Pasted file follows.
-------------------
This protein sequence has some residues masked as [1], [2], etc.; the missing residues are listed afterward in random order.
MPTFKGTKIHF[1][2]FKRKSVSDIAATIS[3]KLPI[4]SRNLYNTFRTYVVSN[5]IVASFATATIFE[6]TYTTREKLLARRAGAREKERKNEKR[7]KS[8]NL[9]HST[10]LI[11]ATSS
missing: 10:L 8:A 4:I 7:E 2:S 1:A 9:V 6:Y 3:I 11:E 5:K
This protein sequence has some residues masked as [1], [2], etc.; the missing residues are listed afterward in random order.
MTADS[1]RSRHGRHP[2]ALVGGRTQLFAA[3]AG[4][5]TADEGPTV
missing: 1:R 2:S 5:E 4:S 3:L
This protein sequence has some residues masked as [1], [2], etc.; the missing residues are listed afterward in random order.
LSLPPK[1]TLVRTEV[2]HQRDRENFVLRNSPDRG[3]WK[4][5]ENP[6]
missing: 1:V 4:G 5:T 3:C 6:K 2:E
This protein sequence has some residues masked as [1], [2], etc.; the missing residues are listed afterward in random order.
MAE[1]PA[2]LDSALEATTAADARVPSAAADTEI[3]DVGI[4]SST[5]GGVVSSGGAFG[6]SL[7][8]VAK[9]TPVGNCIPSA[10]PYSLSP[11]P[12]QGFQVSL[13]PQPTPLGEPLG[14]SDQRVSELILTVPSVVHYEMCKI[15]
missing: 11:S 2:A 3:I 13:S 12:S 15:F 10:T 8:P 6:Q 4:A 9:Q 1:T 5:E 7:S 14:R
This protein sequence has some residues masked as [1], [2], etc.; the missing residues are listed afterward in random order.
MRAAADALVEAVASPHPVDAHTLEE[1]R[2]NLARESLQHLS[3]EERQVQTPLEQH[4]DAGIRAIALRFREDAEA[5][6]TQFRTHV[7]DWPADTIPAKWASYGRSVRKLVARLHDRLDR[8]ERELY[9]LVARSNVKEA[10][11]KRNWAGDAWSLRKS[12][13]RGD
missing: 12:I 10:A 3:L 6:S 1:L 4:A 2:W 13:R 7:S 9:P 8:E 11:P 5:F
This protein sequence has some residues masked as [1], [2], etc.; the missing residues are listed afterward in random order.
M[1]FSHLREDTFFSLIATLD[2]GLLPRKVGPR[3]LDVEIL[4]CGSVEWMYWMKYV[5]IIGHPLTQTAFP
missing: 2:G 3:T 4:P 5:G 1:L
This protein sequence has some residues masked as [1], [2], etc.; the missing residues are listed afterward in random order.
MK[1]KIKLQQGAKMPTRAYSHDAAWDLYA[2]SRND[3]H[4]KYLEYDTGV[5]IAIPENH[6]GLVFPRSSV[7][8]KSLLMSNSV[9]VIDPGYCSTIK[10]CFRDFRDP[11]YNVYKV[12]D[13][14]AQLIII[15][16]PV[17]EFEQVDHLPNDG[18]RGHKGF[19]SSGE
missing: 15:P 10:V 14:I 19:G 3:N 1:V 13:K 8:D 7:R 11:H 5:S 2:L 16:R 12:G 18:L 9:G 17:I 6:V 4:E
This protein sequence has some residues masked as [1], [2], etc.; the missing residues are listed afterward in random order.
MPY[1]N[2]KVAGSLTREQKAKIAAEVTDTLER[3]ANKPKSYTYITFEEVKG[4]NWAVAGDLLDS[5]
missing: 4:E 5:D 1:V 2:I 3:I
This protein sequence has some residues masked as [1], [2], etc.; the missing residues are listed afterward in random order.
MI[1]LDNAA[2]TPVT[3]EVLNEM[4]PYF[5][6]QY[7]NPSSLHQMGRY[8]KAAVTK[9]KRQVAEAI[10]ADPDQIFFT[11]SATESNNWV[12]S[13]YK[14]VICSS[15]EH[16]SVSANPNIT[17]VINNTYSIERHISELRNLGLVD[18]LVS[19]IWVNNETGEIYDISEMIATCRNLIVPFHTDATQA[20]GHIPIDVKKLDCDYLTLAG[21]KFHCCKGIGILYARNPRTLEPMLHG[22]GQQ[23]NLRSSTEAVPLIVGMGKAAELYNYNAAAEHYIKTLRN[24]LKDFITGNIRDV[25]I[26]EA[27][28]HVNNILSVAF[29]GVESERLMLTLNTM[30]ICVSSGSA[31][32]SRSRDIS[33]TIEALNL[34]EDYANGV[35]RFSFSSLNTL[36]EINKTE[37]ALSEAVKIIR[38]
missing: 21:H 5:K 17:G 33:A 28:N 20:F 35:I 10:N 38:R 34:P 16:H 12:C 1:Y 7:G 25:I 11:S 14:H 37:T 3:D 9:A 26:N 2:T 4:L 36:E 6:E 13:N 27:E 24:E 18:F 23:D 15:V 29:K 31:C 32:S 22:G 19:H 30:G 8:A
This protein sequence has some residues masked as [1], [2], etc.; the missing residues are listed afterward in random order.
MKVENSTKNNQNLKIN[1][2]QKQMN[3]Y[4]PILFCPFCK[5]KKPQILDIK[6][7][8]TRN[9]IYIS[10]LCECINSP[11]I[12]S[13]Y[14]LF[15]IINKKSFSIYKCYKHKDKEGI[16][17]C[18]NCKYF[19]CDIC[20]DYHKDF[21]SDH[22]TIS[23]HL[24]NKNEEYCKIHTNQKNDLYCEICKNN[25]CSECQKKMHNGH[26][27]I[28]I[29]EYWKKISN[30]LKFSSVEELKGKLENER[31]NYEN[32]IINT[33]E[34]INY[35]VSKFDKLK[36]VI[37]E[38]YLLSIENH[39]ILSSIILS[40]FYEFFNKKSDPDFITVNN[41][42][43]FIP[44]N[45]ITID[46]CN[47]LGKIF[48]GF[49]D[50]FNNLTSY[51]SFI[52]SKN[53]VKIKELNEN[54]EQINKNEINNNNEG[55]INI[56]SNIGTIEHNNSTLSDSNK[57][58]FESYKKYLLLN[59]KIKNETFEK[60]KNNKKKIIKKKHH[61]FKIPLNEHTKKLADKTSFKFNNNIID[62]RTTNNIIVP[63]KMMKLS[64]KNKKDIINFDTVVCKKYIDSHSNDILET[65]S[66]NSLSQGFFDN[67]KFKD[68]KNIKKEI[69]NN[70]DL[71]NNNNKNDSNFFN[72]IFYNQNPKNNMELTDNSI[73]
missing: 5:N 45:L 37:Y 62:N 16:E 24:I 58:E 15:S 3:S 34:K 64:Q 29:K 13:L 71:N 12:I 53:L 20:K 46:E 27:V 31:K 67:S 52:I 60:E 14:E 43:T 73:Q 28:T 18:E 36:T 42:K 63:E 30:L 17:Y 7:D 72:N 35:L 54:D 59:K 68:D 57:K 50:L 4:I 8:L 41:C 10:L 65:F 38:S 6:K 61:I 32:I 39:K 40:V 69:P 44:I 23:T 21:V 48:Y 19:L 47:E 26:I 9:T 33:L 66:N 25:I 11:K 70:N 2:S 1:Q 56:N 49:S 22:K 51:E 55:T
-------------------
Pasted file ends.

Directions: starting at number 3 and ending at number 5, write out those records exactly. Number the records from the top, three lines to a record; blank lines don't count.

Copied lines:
This protein sequence has some residues masked as [1], [2], etc.; the missing residues are listed afterward in random order.
LSLPPK[1]TLVRTEV[2]HQRDRENFVLRNSPDRG[3]WK[4][5]ENP[6]
missing: 1:V 4:G 5:T 3:C 6:K 2:E
This protein sequence has some residues masked as [1], [2], etc.; the missing residues are listed afterward in random order.
MAE[1]PA[2]LDSALEATTAADARVPSAAADTEI[3]DVGI[4]SST[5]GGVVSSGGAFG[6]SL[7][8]VAK[9]TPVGNCIPSA[10]PYSLSP[11]P[12]QGFQVSL[13]PQPTPLGEPLG[14]SDQRVSELILTVPSVVHYEMCKI[15]
missing: 11:S 2:A 3:I 13:S 12:S 15:F 10:T 8:P 6:Q 4:A 9:Q 1:T 5:E 7:S 14:R
This protein sequence has some residues masked as [1], [2], etc.; the missing residues are listed afterward in random order.
MRAAADALVEAVASPHPVDAHTLEE[1]R[2]NLARESLQHLS[3]EERQVQTPLEQH[4]DAGIRAIALRFREDAEA[5][6]TQFRTHV[7]DWPADTIPAKWASYGRSVRKLVARLHDRLDR[8]ERELY[9]LVARSNVKEA[10][11]KRNWAGDAWSLRKS[12][13]RGD
missing: 12:I 10:A 3:L 6:S 1:L 4:A 2:W 13:R 7:S 9:P 8:E 11:P 5:F